My shame was very great indeed. Din Tai Fung, the world famous emporium of soup dumplings, had opened up at the Americana Mall literally ten minutes from where we live in Atwater Village. I’d seen the sign go up when I was Christmas shopping, and–a few weeks later–I saw life through the windows. But any time I’d plead, “Soup dumplings? Din Tai Fung?” to Craig, there’d be some reason we couldn’t go. I was getting restless. I had to try it. So, right before Sundance, when Craig was still picking out his premiere outfit, I agreed to help him find a pair of shoes at the Americana if he’d agree to eat lunch with me at Din Tai Fung. A deal was struck. Soup dumplings would be mine.
Last year, an article came out that I immediately bookmarked. It was on AsiaSociety.com and it was written by a man named David Chan who ate at over 6,000 Chinese restaurants in America to determine the best. His list of the 10 Best was notable because all of the restaurants were in California, mostly Los Angeles. As he explained, “More wealthy/professional Chinese settle in the Los Angeles and San Francisco areas, and they demand, and can afford, a higher quality of Chinese food.” #2 on his list was a place called Sea Harbour Seafood Restaurant and last week, I made plans to lunch there with my fellow food bloggers (and former Clean Plate Club guests) Ganda Suthivarakom and Zach Brooks.
In the latest issue of Lucky Peach, Jonathan Gold talks about a Taiwanese restaurant that he really didn’t like at first. “I went and I really hated it…[But] I could tell that it wasn’t a bad restaurant. People were really dressed up and obviously they were there on purpose.” Gold ended up going back 17 times. “I was back there so often–this place that I detested–that one of the waitresses tried to set me up with her daughter.”
17 times. That little nugget stayed with me after I read it: I go to a restaurant, eat there, take pictures, and write about it. I rarely go back. So last week, I decided to Goldify myself: I made the pilgrimage to the San Gabriel valley, home of some of the nation’s most authentic Chinese food, to eat at Tasty Noodle House. And the next day I went back to eat there again.
Brothers and sisters, I have seen the light! All these years, these years of reading Calvin Trillin (the poet laureate of dumplings) and fake nodding as my Manhattanite friends (ones who grew up here) debated dumpling dives, I faked an interest that didn’t really exist. You see, I didn’t really get the big deal. What’s so great about dumplings? Aren’t they just glorified ravioli, greasy gut-bombs that you dip in soy sauce and that make you feel gross and un-full and desperate for a salad? This, of course, is sacrilege in the food world but my confession here is a precursor for an absolute conversion that came about because of a little web show called Working Class Foodies.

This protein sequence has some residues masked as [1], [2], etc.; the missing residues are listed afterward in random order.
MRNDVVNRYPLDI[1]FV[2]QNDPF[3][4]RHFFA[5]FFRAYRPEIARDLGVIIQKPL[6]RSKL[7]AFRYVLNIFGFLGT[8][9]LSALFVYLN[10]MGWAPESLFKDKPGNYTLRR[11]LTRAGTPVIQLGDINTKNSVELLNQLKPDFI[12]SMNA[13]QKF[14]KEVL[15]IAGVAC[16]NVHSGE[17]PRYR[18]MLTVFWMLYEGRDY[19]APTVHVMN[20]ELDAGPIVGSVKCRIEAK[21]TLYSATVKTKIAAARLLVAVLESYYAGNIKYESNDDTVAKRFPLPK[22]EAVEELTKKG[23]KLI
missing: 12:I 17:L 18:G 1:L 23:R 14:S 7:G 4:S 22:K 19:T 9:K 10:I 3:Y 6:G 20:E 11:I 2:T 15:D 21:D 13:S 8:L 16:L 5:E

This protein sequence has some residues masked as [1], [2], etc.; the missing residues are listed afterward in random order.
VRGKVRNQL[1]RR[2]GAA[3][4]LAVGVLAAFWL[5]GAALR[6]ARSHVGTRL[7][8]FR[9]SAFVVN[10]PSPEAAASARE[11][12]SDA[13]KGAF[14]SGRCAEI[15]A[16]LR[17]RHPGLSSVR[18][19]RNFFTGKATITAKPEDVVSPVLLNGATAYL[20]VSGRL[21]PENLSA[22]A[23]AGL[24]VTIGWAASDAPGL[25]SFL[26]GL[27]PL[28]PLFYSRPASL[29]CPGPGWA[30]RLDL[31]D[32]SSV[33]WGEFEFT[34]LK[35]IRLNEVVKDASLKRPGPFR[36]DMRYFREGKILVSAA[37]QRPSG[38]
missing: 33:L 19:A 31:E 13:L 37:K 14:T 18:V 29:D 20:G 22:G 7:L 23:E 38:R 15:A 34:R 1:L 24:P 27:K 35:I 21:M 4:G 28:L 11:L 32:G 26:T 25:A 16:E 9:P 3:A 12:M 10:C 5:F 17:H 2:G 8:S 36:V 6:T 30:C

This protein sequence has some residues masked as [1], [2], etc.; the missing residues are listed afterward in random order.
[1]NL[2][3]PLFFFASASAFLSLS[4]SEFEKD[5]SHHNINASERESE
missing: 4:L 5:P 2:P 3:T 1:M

My mom tells the story of her Uncle Manny who stunned her, as a young girl, out at Chinese restaurant when he told the waitress: “Bring whatever’s good” without even glancing at the menu.
I remember hearing that story as a kid and thinking nothing could be more lavish than shirking a menu and all the required calculations one must make in order not to break the bank. And then, years later, as I entered the food world I started dining with food writers and food professionals and guess what? They’d ask the waiter “what’s good?” and do as my Uncle Manny did–order not what was economically sound and reasonable, but whatever it was that the restaurant was proudest to proffer.
The Uncle Manny bug bit me last week when I stumbled back into Rickshaw, a former favorite dumpling place near my old apartment on 23rd Street and 6th Ave. I stared at the menu and all its options–6 dumpling options, essentially–and instead of choosing one I asked the cashier if I could have one of each.
“Sure,” she said. “You can do individual orders of each: they each come in their own sauce.”
“In their own sauce?” I asked. “Like floating in sauce?”
“No,” she said. “Like there’s a little thing of sauce and the dumpling’s in the sauce.”
That sounded very strange but I wasn’t going to argue. I also ordered my favorite Rickshaw beverage, the Meyer lemonade and eagerly awaited the arrival of my dumplings.
I wish I could say that this dumpling tasting was a success, but it really wasn’t. When the dumplings came they were, as the cashier said, dunked into little tubs of sauce. Many of the sauces were thick mayonnaisey sauces and so the dumplings, by the time I got to them, were saturated with fat and goo and also rather mealy. Also, for the amount of money it all cost–over $10–it would’ve been smarter just to choose one dumpling and pair it with a salad or soup, the way it’s normally done at Rickshaw.
No one dumpling stood out, but essentially the dumplings themselves were very decent: as decent as anything wrapped in dough and fried in oil can be. I just wish they weren’t soaked in sauce. And that I’d gotten a salad to negate how unhealthy it all was.
Alas, there are times to be an Uncle Manny and times not to be an Uncle Manny. This was one of those times not to be an Uncle Manny.